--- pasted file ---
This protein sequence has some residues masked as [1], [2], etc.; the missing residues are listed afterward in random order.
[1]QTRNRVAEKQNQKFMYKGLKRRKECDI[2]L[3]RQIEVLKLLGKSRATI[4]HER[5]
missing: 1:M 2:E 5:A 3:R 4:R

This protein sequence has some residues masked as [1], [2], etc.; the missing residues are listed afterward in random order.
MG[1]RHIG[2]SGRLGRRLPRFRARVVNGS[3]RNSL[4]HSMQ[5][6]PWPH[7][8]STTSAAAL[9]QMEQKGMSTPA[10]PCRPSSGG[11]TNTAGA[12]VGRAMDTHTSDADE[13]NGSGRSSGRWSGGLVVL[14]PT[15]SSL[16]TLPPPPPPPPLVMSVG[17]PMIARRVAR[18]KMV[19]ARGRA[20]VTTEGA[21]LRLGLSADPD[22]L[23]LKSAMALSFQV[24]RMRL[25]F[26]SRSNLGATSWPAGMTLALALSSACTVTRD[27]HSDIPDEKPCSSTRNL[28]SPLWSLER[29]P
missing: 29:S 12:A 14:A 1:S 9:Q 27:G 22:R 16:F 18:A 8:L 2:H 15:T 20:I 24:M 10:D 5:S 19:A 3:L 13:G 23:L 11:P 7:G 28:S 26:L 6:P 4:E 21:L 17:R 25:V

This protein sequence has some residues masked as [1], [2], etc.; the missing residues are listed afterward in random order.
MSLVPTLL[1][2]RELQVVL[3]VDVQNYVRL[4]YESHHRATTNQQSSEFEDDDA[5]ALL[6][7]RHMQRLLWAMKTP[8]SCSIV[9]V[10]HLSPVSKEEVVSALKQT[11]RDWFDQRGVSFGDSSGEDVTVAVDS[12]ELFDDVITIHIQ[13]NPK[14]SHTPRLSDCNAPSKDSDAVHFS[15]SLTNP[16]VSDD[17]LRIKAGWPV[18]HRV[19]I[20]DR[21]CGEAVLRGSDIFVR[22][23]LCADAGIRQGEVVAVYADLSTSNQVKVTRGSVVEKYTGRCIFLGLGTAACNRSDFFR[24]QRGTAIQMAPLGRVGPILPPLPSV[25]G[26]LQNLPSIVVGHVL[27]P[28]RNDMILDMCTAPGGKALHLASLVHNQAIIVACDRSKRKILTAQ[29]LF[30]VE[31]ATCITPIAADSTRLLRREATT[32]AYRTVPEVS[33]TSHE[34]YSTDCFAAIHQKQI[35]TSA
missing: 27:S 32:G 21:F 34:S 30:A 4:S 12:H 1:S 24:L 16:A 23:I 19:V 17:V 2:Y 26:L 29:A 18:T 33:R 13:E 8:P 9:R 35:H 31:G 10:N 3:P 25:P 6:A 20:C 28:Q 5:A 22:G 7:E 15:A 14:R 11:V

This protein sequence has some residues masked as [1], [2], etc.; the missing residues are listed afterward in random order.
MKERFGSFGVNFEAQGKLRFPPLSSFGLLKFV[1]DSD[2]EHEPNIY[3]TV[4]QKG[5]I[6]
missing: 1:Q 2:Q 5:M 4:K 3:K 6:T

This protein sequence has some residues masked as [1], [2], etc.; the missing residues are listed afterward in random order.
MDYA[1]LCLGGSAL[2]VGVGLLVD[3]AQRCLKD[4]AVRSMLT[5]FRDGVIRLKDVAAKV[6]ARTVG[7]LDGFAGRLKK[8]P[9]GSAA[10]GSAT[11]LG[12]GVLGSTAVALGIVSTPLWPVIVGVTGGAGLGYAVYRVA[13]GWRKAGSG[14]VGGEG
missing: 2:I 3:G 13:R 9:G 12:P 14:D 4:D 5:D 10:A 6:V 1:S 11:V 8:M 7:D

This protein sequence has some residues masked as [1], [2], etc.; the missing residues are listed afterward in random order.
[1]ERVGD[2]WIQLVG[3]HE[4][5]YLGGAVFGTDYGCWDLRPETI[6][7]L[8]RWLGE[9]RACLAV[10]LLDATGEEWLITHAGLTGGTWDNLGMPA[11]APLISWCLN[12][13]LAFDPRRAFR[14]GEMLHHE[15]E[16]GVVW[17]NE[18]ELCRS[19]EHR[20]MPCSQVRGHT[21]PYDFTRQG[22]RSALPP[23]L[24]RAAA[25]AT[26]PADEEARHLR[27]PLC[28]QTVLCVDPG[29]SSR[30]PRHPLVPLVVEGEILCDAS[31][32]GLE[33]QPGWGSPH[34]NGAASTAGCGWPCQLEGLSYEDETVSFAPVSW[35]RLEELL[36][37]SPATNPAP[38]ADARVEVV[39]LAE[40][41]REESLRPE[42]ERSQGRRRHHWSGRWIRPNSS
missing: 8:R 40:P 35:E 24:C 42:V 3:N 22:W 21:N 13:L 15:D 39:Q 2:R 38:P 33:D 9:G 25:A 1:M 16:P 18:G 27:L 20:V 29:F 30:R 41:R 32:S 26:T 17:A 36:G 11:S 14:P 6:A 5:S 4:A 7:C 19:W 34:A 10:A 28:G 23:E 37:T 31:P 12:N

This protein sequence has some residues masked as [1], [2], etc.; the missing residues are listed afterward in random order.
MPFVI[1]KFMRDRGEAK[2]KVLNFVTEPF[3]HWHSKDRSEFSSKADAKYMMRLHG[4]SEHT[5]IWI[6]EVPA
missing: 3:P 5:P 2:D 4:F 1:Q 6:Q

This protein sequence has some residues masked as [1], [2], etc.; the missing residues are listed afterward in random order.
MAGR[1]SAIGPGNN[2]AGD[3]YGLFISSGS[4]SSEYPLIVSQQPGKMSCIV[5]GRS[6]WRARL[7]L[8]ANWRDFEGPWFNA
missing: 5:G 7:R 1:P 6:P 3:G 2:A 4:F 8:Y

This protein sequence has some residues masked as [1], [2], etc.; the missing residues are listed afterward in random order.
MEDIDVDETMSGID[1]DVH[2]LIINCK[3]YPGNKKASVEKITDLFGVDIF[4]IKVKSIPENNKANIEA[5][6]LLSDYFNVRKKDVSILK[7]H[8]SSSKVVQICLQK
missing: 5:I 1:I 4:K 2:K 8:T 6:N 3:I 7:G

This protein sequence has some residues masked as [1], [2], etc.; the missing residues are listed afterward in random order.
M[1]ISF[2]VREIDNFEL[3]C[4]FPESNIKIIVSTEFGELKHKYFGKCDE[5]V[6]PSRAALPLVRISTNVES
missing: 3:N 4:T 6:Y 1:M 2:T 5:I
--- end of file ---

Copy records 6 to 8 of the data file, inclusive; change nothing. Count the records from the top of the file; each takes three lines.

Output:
This protein sequence has some residues masked as [1], [2], etc.; the missing residues are listed afterward in random order.
[1]ERVGD[2]WIQLVG[3]HE[4][5]YLGGAVFGTDYGCWDLRPETI[6][7]L[8]RWLGE[9]RACLAV[10]LLDATGEEWLITHAGLTGGTWDNLGMPA[11]APLISWCLN[12][13]LAFDPRRAFR[14]GEMLHHE[15]E[16]GVVW[17]NE[18]ELCRS[19]EHR[20]MPCSQVRGHT[21]PYDFTRQG[22]RSALPP[23]L[24]RAAA[25]AT[26]PADEEARHLR[27]PLC[28]QTVLCVDPG[29]SSR[30]PRHPLVPLVVEGEILCDAS[31][32]GLE[33]QPGWGSPH[34]NGAASTAGCGWPCQLEGLSYEDETVSFAPVSW[35]RLEELL[36][37]SPATNPAP[38]ADARVEVV[39]LAE[40][41]REESLRPE[42]ERSQGRRRHHWSGRWIRPNSS
missing: 8:R 40:P 35:E 24:C 42:V 3:N 22:W 21:N 13:L 15:D 39:Q 2:R 38:P 33:D 9:G 25:A 1:M 16:P 18:G 27:L 20:V 29:F 30:R 41:R 32:S 26:T 17:A 36:G 11:S 14:P 6:A 5:S 4:A 7:C 19:W 34:A 10:A 28:G 23:E 37:T 31:P 12:N

This protein sequence has some residues masked as [1], [2], etc.; the missing residues are listed afterward in random order.
MPFVI[1]KFMRDRGEAK[2]KVLNFVTEPF[3]HWHSKDRSEFSSKADAKYMMRLHG[4]SEHT[5]IWI[6]EVPA
missing: 3:P 5:P 2:D 4:F 1:Q 6:Q

This protein sequence has some residues masked as [1], [2], etc.; the missing residues are listed afterward in random order.
MAGR[1]SAIGPGNN[2]AGD[3]YGLFISSGS[4]SSEYPLIVSQQPGKMSCIV[5]GRS[6]WRARL[7]L[8]ANWRDFEGPWFNA
missing: 5:G 7:R 1:P 6:P 3:G 2:A 4:F 8:Y